Capsular switching in group B Streptococcus CC17 hypervirulent clone: a future challenge for polysaccharide vaccine development

J Infect Dis. 2012 Dec 1;206(11):1745-52. doi: 10.1093/infdis/jis605. Epub 2012 Sep 21.


Background: The capsular polysaccharide (CPS) is an important virulence factor and a vaccine target of the major neonatal pathogen group B Streptococcus (GBS). Population studies revealed no strong correlation between CPS type and multilocus sequence typing (MLST) cluster, with the remarkable exception of the worldwide spread of hypervirulent GBS CC17, which were all until recently CPS type III.

Methods: A total of 965 GBS strains from invasive infection isolated in France were CPS typed and the presence of the CC17-specific surface protein encoding gene hvgA gene was investigated. Three hvgA-positive GBS strains screened were surprisingly CPS type IV and thus further characterized by MLST typing, pulsed-field gel electrophoresis (PFGE), and whole genome sequencing.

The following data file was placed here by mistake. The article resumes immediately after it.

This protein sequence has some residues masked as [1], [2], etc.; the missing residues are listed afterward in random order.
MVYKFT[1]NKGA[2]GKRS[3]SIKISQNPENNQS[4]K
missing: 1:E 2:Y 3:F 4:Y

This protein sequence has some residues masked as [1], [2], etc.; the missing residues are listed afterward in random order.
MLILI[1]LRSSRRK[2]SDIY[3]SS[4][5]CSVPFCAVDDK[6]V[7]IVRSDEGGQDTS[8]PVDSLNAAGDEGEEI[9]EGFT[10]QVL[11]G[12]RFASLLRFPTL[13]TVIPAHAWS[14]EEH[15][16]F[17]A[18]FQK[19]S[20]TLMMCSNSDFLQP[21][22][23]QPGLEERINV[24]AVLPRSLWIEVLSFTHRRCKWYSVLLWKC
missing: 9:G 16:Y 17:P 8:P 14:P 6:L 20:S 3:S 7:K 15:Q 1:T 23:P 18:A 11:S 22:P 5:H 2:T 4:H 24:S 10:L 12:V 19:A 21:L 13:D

Results: MLST and PFGE demonstrated a capsular switching from CPS type III to IV within the highly homogeneous GBS CC17. Sequence analysis revealed that this capsular switch was due to the exchange of a 35.5-kb DNA fragment containing the entire cps operon.

Conclusions: This work shows that GBS CC17 hypervirulent strains have switched one of their main vaccine targets. Thus, continued surveillance of GBS population remains of the utmost importance during clinical trials of conjugate GBS vaccines.

Publication types

  • Research Support, Non-U.S. Gov't

MeSH terms

  • Adult
  • Bacterial Capsules / genetics
  • Bacterial Capsules / metabolism*
  • France / epidemiology
  • Gene Expression Regulation, Bacterial / physiology
  • Genome, Bacterial
  • Humans
  • Infant
  • Multilocus Sequence Typing
  • Polysaccharides, Bacterial / immunology*
  • Serotyping
  • Streptococcal Infections / epidemiology
  • Streptococcal Infections / microbiology
  • Streptococcal Infections / prevention & control*
  • Streptococcus agalactiae / immunology*
  • Streptococcus agalactiae / pathogenicity*


  • Polysaccharides, Bacterial